Barely six months on from its grand unveiling, Microsoft is renaming its browser-based code botherer, Visual Studio Online and, more importantly, is trimming its prices.
Now shedding 'Online' in favour of 'Codespaces' to reflect "the true value of the service", the rent-your-own-dev-environment platform was originally revealed at last year's Ignite event and built on lessons learned from Visual Studio Code Remote Development.
Its purpose remains to provide on-demand development space that developers can access from pretty much anywhere with a Linux virtual machine lurking in Azure doing the heavy lifting.
There is also a private preview still running with the full-fat Visual Studio.
It's a neat way of bashing out a quick bit of a code with just a browser and internet connection for company. However, the cost of renting that environment can soon mount up, particularly when compared to something like Gitpod, which does something remarkably similar (using the Eclipse Foundation's Theia IDE) for anything from Free (with strings attached) for open-source developers, to €35/month for unlimited hours and 16 parallel workspaces.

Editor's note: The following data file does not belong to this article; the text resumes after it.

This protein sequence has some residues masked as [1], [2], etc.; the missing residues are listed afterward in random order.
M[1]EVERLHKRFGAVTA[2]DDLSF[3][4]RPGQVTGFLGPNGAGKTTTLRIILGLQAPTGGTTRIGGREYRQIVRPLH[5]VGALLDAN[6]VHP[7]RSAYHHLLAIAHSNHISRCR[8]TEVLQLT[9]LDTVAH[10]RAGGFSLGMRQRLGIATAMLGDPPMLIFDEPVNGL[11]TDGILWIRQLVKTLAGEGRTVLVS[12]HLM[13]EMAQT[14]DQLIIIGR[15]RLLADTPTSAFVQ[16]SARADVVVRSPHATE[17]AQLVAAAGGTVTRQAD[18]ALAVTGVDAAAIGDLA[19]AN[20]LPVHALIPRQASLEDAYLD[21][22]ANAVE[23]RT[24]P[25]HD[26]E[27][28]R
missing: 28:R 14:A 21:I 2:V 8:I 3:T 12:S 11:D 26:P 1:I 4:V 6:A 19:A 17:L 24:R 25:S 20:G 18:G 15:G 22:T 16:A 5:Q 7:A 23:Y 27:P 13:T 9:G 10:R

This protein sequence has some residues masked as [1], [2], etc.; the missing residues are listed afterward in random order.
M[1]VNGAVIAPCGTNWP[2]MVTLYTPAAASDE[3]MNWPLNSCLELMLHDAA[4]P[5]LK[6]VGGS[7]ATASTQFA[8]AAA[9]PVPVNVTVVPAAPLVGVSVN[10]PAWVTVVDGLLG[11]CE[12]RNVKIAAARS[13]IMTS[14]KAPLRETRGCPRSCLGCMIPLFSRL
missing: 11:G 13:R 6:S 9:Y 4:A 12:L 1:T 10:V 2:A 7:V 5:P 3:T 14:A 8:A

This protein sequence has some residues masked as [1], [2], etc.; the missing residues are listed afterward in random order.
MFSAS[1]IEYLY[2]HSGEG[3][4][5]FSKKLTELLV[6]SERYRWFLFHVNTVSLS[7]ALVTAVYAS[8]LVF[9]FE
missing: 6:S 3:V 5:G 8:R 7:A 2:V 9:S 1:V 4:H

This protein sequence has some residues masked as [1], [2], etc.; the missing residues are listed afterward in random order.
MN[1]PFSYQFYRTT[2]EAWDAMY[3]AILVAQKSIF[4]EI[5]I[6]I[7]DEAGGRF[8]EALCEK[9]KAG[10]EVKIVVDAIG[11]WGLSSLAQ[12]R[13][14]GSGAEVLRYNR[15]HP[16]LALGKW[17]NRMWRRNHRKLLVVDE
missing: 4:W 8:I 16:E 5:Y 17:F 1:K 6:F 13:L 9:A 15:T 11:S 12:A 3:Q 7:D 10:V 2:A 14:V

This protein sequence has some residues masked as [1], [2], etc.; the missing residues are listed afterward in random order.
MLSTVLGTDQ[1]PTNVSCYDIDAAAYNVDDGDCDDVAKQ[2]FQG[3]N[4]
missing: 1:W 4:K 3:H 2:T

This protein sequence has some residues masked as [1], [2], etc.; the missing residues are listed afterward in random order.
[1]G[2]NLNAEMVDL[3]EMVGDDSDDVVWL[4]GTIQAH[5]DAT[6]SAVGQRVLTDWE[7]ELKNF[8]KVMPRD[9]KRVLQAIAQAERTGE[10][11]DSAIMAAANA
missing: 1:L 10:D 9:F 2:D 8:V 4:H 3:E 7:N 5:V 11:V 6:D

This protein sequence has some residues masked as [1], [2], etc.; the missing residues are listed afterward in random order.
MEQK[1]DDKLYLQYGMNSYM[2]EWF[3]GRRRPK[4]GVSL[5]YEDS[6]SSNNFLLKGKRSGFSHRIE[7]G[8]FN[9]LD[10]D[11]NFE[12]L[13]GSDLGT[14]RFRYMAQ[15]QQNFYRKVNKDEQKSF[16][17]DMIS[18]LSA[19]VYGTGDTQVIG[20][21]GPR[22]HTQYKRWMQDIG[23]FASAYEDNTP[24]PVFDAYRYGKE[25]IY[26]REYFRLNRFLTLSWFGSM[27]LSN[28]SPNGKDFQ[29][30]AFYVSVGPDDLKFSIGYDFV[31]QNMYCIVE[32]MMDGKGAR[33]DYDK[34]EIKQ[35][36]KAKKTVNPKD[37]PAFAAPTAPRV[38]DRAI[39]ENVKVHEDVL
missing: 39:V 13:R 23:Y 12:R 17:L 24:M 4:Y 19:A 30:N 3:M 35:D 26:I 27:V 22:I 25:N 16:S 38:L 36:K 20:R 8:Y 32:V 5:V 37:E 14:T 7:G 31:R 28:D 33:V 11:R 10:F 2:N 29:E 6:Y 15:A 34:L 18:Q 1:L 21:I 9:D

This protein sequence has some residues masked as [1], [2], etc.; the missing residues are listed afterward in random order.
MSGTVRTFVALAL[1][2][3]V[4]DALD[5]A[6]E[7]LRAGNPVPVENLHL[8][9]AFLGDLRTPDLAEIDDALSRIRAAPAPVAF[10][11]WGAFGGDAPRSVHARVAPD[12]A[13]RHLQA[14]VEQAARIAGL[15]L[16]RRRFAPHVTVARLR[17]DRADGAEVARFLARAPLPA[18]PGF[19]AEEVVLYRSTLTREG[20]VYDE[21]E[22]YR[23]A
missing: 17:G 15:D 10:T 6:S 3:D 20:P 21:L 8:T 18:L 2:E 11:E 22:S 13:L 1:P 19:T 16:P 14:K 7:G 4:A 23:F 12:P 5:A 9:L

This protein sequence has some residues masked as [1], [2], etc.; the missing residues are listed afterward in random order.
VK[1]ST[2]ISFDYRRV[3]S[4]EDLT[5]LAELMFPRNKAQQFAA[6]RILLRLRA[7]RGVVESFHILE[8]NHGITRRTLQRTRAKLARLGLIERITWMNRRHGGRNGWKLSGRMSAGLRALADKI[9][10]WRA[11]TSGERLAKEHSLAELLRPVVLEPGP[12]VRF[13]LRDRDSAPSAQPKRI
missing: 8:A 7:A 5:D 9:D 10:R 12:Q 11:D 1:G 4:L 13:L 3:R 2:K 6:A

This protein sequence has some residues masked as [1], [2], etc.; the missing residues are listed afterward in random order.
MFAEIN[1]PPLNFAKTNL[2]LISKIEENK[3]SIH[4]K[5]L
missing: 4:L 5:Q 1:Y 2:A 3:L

You say workspace, they say codespace, let's call the whole thing off.
While Gitpod runs on Kubernetes clusters hosted by Google Cloud, an active codespace in Microsoftland requires a Linux instance (unless you self-host, in which case there is no charge). The standard instance (four cores and 8GB RAM) currently goes for $0.45/hour while the Premium version (eight cores and 16GB RAM) is $0.87. Both enjoy a 64GB SSD.
From next week those prices are tumbling, down to $0.17 and $0.34/hour respectively. Microsoft also added a new tier yesterday, imaginatively titled "Basic", which will cost $0.08/hour (it's $0.24 at the moment).
The team also recently made it possible to skip between the instance types.
While we're not entirely sure about the "spiffy" new name, Visual Studio Codespaces remains a handy collaborative tool, accessed either through the browser or a desktop version of Visual Studio Code.
The reduction in price might tip the balance away from self-hosting for some, but for those not so keen on the Microsoft ecosystem, Gitpod and its ilk remain an attractive alternative. ®